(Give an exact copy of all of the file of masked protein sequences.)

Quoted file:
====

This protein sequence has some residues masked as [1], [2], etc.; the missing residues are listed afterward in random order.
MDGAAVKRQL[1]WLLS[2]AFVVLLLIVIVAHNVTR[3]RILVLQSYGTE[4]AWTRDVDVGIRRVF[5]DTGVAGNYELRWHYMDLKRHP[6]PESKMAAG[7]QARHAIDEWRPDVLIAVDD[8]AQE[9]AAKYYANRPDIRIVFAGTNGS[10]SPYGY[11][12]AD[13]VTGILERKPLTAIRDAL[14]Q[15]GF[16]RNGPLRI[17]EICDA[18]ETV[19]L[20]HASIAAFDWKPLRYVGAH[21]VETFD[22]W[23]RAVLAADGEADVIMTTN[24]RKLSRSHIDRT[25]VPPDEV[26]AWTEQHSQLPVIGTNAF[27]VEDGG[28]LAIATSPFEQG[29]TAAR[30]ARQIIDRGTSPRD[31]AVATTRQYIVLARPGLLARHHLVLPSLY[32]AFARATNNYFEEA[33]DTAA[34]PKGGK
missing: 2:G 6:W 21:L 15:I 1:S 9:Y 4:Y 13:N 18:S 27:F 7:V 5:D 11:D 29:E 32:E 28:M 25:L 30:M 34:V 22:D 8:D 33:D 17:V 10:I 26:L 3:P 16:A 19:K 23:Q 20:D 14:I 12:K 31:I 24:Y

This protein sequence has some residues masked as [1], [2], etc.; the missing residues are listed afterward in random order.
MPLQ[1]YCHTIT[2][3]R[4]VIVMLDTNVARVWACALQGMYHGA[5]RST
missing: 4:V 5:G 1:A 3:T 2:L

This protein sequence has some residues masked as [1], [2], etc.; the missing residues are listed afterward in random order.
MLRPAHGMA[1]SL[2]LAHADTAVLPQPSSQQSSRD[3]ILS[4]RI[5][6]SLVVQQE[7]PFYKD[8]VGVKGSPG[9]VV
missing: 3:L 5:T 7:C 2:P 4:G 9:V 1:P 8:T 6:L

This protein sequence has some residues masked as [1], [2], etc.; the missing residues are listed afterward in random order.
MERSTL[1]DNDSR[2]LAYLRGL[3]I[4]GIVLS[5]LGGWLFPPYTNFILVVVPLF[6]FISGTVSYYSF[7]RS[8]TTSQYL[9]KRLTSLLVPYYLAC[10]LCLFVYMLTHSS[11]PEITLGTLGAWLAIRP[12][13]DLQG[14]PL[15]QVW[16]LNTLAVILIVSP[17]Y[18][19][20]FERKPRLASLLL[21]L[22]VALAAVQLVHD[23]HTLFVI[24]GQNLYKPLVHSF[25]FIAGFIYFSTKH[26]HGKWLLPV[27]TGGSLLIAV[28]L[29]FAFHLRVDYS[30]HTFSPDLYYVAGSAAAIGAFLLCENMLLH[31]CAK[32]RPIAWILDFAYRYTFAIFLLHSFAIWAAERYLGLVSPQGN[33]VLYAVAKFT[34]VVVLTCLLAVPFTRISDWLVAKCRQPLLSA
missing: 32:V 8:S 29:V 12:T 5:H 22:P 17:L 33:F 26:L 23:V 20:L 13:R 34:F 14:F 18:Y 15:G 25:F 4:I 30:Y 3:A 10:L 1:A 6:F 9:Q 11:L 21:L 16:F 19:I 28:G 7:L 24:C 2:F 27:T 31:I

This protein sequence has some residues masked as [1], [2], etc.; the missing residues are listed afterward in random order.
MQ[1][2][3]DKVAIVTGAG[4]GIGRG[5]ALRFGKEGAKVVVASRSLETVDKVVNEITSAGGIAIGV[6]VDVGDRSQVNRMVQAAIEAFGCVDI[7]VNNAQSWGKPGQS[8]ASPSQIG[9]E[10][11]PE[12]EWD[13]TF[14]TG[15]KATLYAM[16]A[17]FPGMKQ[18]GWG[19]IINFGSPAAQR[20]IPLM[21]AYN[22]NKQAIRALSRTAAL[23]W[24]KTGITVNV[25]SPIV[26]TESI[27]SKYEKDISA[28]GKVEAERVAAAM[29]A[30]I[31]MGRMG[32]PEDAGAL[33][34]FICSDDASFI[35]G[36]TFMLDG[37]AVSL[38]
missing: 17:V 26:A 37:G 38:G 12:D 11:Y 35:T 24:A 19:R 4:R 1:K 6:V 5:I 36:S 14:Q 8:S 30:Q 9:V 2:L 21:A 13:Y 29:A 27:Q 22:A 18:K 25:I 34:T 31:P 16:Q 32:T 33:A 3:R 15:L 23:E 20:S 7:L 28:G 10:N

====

This protein sequence has some residues masked as [1], [2], etc.; the missing residues are listed afterward in random order.
MDGAAVKRQL[1]WLLS[2]AFVVLLLIVIVAHNVTR[3]RILVLQSYGTE[4]AWTRDVDVGIRRVF[5]DTGVAGNYELRWHYMDLKRHP[6]PESKMAAG[7]QARHAIDEWRPDVLIAVDD[8]AQE[9]AAKYYANRPDIRIVFAGTNGS[10]SPYGY[11][12]AD[13]VTGILERKPLTAIRDAL[14]Q[15]GF[16]RNGPLRI[17]EICDA[18]ETV[19]L[20]HASIAAFDWKPLRYVGAH[21]VETFD[22]W[23]RAVLAADGEADVIMTTN[24]RKLSRSHIDRT[25]VPPDEV[26]AWTEQHSQLPVIGTNAF[27]VEDGG[28]LAIATSPFEQG[29]TAAR[30]ARQIIDRGTSPRD[31]AVATTRQYIVLARPGLLARHHLVLPSLY[32]AFARATNNYFEEA[33]DTAA[34]PKGGK
missing: 2:G 6:W 21:L 15:I 1:S 9:Y 4:Y 13:N 18:S 27:F 7:V 5:D 11:D 29:E 32:E 28:M 25:L 30:M 34:V 22:D 8:D 33:D 17:V 10:I 26:L 3:P 16:A 19:K 23:Q 20:D 14:I 12:K 31:I 24:Y

This protein sequence has some residues masked as [1], [2], etc.; the missing residues are listed afterward in random order.
MPLQ[1]YCHTIT[2][3]R[4]VIVMLDTNVARVWACALQGMYHGA[5]RST
missing: 4:V 5:G 1:A 3:T 2:L

This protein sequence has some residues masked as [1], [2], etc.; the missing residues are listed afterward in random order.
MLRPAHGMA[1]SL[2]LAHADTAVLPQPSSQQSSRD[3]ILS[4]RI[5][6]SLVVQQE[7]PFYKD[8]VGVKGSPG[9]VV
missing: 3:L 5:T 7:C 2:P 4:G 9:V 1:P 8:T 6:L

This protein sequence has some residues masked as [1], [2], etc.; the missing residues are listed afterward in random order.
MERSTL[1]DNDSR[2]LAYLRGL[3]I[4]GIVLS[5]LGGWLFPPYTNFILVVVPLF[6]FISGTVSYYSF[7]RS[8]TTSQYL[9]KRLTSLLVPYYLAC[10]LCLFVYMLTHSS[11]PEITLGTLGAWLAIRP[12][13]DLQG[14]PL[15]QVW[16]LNTLAVILIVSP[17]Y[18][19][20]FERKPRLASLLL[21]L[22]VALAAVQLVHD[23]HTLFVI[24]GQNLYKPLVHSF[25]FIAGFIYFSTKH[26]HGKWLLPV[27]TGGSLLIAV[28]L[29]FAFHLRVDYS[30]HTFSPDLYYVAGSAAAIGAFLLCENMLLH[31]CAK[32]RPIAWILDFAYRYTFAIFLLHSFAIWAAERYLGLVSPQGN[33]VLYAVAKFT[34]VVVLTCLLAVPFTRISDWLVAKCRQPLLSA
missing: 32:V 8:S 29:V 12:T 5:H 22:P 17:L 33:F 26:L 23:V 20:L 13:R 34:F 14:F 18:Y 15:G 25:F 4:I 30:Y 3:A 10:L 1:A 6:F 9:Q 11:L 21:L 16:F 19:I 28:G 7:L 24:C 2:F 27:T 31:I

This protein sequence has some residues masked as [1], [2], etc.; the missing residues are listed afterward in random order.
MQ[1][2][3]DKVAIVTGAG[4]GIGRG[5]ALRFGKEGAKVVVASRSLETVDKVVNEITSAGGIAIGV[6]VDVGDRSQVNRMVQAAIEAFGCVDI[7]VNNAQSWGKPGQS[8]ASPSQIG[9]E[10][11]PE[12]EWD[13]TF[14]TG[15]KATLYAM[16]A[17]FPGMKQ[18]GWG[19]IINFGSPAAQR[20]IPLM[21]AYN[22]NKQAIRALSRTAAL[23]W[24]KTGITVNV[25]SPIV[26]TESI[27]SKYEKDISA[28]GKVEAERVAAAM[29]A[30]I[31]MGRMG[32]PEDAGAL[33][34]FICSDDASFI[35]G[36]TFMLDG[37]AVSL[38]
missing: 17:V 26:A 37:G 38:G 12:D 11:Y 35:T 24:A 19:R 4:R 1:K 6:V 5:I 36:S 14:Q 8:S 30:Q 9:V 2:L 21:A 13:Y 29:A 27:Q 22:A 18:K 25:I 34:T 31:P 16:Q 32:T 33:A 3:R 15:L 23:E 20:S 7:L 28:G 10:N